Clean Hands, Dirty Elbows…Healthy Kids (Article)

Flu season isn’t quite over yet, which is why it is more important than ever to prevent the spread of germs.  Teaching children the importance of washing their hands and covering their coughs correctly can protect against a myriad of illnesses ranging from the common cold to whooping cough to the flu.

Experts at the Center for Disease Control and Prevention (CDC) recommend these 4 steps to help stop the spread of germs:

  • Have your children cover their noses and mouths with a tissue when they cough or sneeze, and then put used tissues in the trash can.
  • If your child doesn’t have a tissue, have her cover her cough with the inside of her elbow (not her hands, as so many of us were taught by our parents!)
  • Have your children wash their hands often with soap and warm water for 20 seconds at each washing.
  • Teach your children to use an alcohol-based hand rub if soap and water are not available.

Not only is the common cold responsible for 22 million missed school days per year, but once your child is sick, it’s only a matter of time before the rest of the family follows suit.  Washing your hands and covering your coughs are two important ways to stop the spread of germs. Remember, germs need us to move them around: they can’t walk or crawl on their own.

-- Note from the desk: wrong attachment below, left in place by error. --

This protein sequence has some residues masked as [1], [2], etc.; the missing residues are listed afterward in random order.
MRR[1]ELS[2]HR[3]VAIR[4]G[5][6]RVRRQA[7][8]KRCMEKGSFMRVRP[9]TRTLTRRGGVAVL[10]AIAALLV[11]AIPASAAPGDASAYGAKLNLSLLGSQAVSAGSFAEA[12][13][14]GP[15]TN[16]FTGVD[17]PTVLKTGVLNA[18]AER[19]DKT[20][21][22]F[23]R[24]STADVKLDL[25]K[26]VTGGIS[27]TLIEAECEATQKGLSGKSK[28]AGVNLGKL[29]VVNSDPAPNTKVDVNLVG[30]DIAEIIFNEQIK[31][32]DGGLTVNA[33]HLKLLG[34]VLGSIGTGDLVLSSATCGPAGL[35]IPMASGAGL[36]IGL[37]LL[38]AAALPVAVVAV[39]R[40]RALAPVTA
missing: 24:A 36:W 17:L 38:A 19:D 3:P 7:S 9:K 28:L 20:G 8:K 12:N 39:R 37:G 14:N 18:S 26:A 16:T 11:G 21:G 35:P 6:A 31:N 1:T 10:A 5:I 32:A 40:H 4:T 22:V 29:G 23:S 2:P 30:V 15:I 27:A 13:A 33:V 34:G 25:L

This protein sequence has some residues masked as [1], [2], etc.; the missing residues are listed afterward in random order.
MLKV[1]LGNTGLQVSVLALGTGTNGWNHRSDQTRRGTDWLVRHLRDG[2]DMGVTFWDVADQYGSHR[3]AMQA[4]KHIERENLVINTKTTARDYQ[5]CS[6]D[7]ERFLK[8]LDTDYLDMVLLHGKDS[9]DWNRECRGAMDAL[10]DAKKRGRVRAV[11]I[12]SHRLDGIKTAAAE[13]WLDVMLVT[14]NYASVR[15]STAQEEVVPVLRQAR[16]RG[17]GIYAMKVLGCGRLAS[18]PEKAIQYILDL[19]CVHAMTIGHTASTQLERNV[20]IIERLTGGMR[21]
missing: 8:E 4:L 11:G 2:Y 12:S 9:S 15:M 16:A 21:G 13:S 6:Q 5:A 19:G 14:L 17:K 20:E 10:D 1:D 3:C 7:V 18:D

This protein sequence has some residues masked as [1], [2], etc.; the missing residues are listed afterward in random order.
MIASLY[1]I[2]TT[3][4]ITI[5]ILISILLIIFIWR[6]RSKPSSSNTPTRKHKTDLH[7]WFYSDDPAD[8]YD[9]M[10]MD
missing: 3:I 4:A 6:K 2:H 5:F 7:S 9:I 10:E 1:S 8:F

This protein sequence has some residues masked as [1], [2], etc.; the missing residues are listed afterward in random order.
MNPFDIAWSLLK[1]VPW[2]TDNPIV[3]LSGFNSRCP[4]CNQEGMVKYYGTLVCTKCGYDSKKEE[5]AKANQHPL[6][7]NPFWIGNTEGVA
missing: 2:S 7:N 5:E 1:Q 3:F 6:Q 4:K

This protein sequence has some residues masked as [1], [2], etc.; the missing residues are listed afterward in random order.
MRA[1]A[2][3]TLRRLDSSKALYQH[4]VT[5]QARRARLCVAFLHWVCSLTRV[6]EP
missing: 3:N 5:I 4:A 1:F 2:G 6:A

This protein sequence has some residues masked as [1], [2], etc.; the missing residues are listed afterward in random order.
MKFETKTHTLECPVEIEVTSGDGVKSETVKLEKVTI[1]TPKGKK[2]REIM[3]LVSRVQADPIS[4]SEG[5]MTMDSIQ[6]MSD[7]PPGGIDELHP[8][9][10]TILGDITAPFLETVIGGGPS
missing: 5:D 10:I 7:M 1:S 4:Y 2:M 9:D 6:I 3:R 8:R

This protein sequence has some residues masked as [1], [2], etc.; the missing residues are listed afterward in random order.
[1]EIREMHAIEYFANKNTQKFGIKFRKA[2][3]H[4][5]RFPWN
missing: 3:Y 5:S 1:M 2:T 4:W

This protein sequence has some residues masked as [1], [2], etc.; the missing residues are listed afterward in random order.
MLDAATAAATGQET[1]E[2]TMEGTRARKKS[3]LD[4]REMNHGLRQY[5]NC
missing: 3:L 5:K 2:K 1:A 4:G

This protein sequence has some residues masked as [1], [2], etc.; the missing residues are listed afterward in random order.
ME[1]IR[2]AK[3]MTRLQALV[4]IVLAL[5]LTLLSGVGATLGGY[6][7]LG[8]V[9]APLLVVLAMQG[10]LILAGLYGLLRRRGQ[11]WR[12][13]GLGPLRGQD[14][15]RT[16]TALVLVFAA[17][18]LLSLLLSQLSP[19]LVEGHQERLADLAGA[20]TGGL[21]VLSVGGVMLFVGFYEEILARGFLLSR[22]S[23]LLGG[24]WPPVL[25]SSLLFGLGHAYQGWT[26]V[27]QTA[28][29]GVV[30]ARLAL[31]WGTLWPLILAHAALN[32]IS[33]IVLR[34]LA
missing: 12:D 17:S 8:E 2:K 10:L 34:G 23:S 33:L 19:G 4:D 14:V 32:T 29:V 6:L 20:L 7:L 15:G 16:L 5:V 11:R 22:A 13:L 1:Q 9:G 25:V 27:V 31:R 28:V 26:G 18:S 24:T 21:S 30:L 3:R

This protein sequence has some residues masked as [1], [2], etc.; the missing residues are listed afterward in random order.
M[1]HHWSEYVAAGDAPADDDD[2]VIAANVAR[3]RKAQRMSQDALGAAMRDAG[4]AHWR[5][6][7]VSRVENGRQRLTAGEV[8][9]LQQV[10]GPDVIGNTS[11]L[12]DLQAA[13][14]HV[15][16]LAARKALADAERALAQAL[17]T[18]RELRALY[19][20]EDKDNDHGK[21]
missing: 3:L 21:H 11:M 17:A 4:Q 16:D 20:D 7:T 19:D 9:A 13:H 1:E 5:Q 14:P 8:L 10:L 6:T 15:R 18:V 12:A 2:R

Habits are hard to break, so why not set good habits for both you and your children from the very beginning?  Teach your children the correct way to cough and sneeze, and make sure you do it the correct way as well.  Although they might not always listen the first time you tell them, repetition is a great teacher.  Washing your hands together is a great way to teach them how important the habit is.

Though it may not seem like much, these two tactics (that take only seconds to teach and practice) can help keep your children, your household, and your community healthy.  Your comments are welcome at We would love to hear from you.  Until next time.

Abbie Doelger- research intern, Davidson College

Paul Smolen- Doc Smo